In the last few years, the bar scene heated up so much that it began to be seen separately from the restaurant and nightclub business.
The bar scene in India is truly exploding. From a time when all we had as cocktails was a Bloody Mary made with canned tomato juice and expired Worcestershire sauce, to today when the boys behind the wood are busy conjuring up exotic mixes of rare ingredients and flavours, it’s been a long and tastefully intriguing journey indeed.
In the last few years, the bar scene heated up so much that it began to be seen separately from the restaurant and nightclub business. Suddenly there was a new type of space where people went to drink and enjoy music which was louder than in an eatery but not enough to drown out entire conversations. The music too, while foot-tapping and catchy, was never groovy, or if it was it only got so well past midnight. This was the birth of cocktail bars and they were a whole new species unto themselves.
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Now it would be wrong to say we didn’t have cocktail venues before this. Hotels always had a bar which served up the usual classical suspects decently well. The bar at The Oberoi New Delhi remains a favourite but it has never been a place with loud music, unless of course, you too believe that Beethoven’s classical chops had screaming Baroque overtones. These were places for a different era, a different breed of drinker, one that was decidedly older and not as experimental with their tipple.
It wasn’t until bars like PCO opened doors in the capital that we started understanding the concept of what a cocktail bar truly is. In the beginning many people were disappointed — who, the first-timers wondered, would want to listen to jazz and wait a whole five minutes for the bartender to mix a drink comprising an unknown mix of beverages!? And it certainly didn’t help that the bartender was making jokes, talking back, and trying to engage in a full-fledged conversation even as he went about his work. And, in case you were still dying to get in, one needed to really be ‘in the know’ to have access. It was doomed to fail yet somehow, it did just the opposite. And just like that, the time for cocktails had come. Mind you, PCO was certainly unique but not necessarily the first. Ricks at the Taj Mahal hotel had something of a mixed drink culture going. But places like these were certainly the minority in the mix.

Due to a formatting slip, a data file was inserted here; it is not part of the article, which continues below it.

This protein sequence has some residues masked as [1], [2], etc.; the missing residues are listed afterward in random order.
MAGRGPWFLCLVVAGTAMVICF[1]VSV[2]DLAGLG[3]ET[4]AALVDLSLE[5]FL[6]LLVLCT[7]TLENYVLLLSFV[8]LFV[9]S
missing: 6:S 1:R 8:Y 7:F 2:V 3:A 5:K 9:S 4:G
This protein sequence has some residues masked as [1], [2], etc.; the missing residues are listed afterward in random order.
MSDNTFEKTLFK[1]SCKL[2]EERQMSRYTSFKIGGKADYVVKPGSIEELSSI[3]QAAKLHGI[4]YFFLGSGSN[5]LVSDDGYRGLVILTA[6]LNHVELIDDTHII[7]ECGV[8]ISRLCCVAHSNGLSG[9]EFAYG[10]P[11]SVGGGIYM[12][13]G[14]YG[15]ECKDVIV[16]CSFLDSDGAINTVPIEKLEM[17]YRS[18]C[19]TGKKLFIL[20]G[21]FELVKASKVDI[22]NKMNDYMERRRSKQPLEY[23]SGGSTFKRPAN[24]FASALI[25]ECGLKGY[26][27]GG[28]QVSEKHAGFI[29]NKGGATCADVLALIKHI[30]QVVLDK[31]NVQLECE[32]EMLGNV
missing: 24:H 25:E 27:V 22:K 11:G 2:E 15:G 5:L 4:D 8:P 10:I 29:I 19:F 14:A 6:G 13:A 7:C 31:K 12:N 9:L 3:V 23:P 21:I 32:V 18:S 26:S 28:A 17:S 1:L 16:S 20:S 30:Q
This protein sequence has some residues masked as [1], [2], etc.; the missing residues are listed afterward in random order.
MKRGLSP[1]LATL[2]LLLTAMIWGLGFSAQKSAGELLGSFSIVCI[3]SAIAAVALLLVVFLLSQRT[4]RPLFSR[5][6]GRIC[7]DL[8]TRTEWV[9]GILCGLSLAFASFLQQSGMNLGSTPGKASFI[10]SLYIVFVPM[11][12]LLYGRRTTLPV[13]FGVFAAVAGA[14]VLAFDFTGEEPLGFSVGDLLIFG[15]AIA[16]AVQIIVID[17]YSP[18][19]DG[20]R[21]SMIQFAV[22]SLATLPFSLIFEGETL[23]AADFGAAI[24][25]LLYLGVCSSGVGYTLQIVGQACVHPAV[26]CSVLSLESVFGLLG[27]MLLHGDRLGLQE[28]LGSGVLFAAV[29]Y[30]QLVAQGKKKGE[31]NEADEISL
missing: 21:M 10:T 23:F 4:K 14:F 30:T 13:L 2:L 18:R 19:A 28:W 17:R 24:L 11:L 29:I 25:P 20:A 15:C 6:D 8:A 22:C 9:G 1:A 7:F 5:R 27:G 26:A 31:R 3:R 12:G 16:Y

Today, we have a selection of such bars dotting most metros and one needs to scan lists and reviews before narrowing it down to a few that one wishes to try. From hotels to standalone formats, bars now pride themselves on who mixes drinks there, any awards they may have under their belts, or just how quirky their seasonal menus are. And seeing this plethora, publisher Radhakrishnan Nair and the man behind Tulleeho drinks portal, Vikram Achanta, teamed up to host India’s first bar awards to count down the third best bars across India. It was a novel event and had quite the industry crowd gathered curiously to see who turns up on the list. The awards themselves were a well-curated event but then, like all awards, they will invite their share of opinions about whether the list was well-chosen or not. Either way, it wasn’t just them but a jury which apparently distilled it all down to the top 30.
I think the timing was spot on for an event like this — India certainly needed it — and next year it will grow bigger and stronger. For what it’s worth, I had my money on Saz, (or PDA or PCO) to top the list. But that’s how democracy works, in the end, the popular vote gets it. This year, Sidecar topped the charts. It’s a lovely bar helmed by a man who has fronted India’s cocktail scene for decades and a deserving candidate—Yangdup Lama. Either ways, we all now have a home work list to tick off from in the coming year.
The writer is a sommelier